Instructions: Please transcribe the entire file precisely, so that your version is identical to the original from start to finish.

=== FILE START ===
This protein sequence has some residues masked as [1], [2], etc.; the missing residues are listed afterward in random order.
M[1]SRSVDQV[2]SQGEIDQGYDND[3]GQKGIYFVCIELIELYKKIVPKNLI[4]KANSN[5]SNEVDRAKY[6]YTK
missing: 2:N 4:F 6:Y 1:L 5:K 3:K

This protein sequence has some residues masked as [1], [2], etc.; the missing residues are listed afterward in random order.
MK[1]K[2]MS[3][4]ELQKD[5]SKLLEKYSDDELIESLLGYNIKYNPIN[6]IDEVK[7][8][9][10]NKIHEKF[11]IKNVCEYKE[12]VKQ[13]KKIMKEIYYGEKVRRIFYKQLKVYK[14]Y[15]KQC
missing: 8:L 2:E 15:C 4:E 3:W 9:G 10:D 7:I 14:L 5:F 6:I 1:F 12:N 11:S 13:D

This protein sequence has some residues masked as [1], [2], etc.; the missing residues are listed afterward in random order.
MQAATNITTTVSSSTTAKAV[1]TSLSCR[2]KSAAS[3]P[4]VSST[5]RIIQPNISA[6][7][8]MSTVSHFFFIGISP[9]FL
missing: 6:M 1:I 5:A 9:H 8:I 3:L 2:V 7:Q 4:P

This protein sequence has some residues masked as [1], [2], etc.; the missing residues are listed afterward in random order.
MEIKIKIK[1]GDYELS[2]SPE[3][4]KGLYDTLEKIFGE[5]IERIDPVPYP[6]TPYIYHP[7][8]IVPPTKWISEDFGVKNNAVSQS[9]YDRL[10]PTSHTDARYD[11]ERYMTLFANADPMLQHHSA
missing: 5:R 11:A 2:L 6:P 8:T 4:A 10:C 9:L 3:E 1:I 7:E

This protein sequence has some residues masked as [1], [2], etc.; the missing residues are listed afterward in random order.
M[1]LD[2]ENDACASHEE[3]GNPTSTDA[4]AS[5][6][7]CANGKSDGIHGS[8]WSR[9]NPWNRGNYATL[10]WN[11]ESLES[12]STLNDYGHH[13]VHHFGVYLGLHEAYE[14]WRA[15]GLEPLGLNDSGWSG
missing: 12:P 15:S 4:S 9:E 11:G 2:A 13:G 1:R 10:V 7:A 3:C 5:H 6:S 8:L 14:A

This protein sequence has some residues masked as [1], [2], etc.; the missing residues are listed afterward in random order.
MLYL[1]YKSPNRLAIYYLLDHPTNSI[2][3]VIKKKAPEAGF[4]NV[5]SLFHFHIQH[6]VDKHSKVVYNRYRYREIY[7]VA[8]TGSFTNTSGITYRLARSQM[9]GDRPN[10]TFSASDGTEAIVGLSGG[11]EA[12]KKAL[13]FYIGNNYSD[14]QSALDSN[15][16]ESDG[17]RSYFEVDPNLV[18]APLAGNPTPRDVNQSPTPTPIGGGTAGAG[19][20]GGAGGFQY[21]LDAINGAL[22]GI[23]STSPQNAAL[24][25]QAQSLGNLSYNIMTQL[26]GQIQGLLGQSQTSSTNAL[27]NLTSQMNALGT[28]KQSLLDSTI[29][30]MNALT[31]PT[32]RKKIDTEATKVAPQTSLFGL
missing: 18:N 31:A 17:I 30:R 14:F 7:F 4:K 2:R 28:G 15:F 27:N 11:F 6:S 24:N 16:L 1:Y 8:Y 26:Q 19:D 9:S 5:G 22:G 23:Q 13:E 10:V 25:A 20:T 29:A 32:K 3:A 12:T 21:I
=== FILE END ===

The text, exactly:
This protein sequence has some residues masked as [1], [2], etc.; the missing residues are listed afterward in random order.
M[1]SRSVDQV[2]SQGEIDQGYDND[3]GQKGIYFVCIELIELYKKIVPKNLI[4]KANSN[5]SNEVDRAKY[6]YTK
missing: 2:N 4:F 6:Y 1:L 5:K 3:K

This protein sequence has some residues masked as [1], [2], etc.; the missing residues are listed afterward in random order.
MK[1]K[2]MS[3][4]ELQKD[5]SKLLEKYSDDELIESLLGYNIKYNPIN[6]IDEVK[7][8][9][10]NKIHEKF[11]IKNVCEYKE[12]VKQ[13]KKIMKEIYYGEKVRRIFYKQLKVYK[14]Y[15]KQC
missing: 8:L 2:E 15:C 4:E 3:W 9:G 10:D 7:I 14:L 5:F 6:I 1:F 12:N 11:S 13:D

This protein sequence has some residues masked as [1], [2], etc.; the missing residues are listed afterward in random order.
MQAATNITTTVSSSTTAKAV[1]TSLSCR[2]KSAAS[3]P[4]VSST[5]RIIQPNISA[6][7][8]MSTVSHFFFIGISP[9]FL
missing: 6:M 1:I 5:A 9:H 8:I 3:L 2:V 7:Q 4:P

This protein sequence has some residues masked as [1], [2], etc.; the missing residues are listed afterward in random order.
MEIKIKIK[1]GDYELS[2]SPE[3][4]KGLYDTLEKIFGE[5]IERIDPVPYP[6]TPYIYHP[7][8]IVPPTKWISEDFGVKNNAVSQS[9]YDRL[10]PTSHTDARYD[11]ERYMTLFANADPMLQHHSA
missing: 5:R 11:A 2:L 6:P 8:T 4:A 10:C 9:L 3:E 1:I 7:E

This protein sequence has some residues masked as [1], [2], etc.; the missing residues are listed afterward in random order.
M[1]LD[2]ENDACASHEE[3]GNPTSTDA[4]AS[5][6][7]CANGKSDGIHGS[8]WSR[9]NPWNRGNYATL[10]WN[11]ESLES[12]STLNDYGHH[13]VHHFGVYLGLHEAYE[14]WRA[15]GLEPLGLNDSGWSG
missing: 12:P 15:S 4:S 9:E 11:G 2:A 13:G 1:R 10:V 7:A 3:C 5:H 6:S 8:L 14:A

This protein sequence has some residues masked as [1], [2], etc.; the missing residues are listed afterward in random order.
MLYL[1]YKSPNRLAIYYLLDHPTNSI[2][3]VIKKKAPEAGF[4]NV[5]SLFHFHIQH[6]VDKHSKVVYNRYRYREIY[7]VA[8]TGSFTNTSGITYRLARSQM[9]GDRPN[10]TFSASDGTEAIVGLSGG[11]EA[12]KKAL[13]FYIGNNYSD[14]QSALDSN[15][16]ESDG[17]RSYFEVDPNLV[18]APLAGNPTPRDVNQSPTPTPIGGGTAGAG[19][20]GGAGGFQY[21]LDAINGAL[22]GI[23]STSPQNAAL[24][25]QAQSLGNLSYNIMTQL[26]GQIQGLLGQSQTSSTNAL[27]NLTSQMNALGT[28]KQSLLDSTI[29][30]MNALT[31]PT[32]RKKIDTEATKVAPQTSLFGL
missing: 18:N 31:A 17:I 30:R 14:F 7:F 4:K 2:R 28:G 15:F 27:N 11:F 6:S 24:N 16:L 1:Y 8:Y 26:Q 19:D 9:S 5:G 22:G 23:Q 13:E 10:V 25:A 20:T 29:A 32:K 3:A 12:T 21:I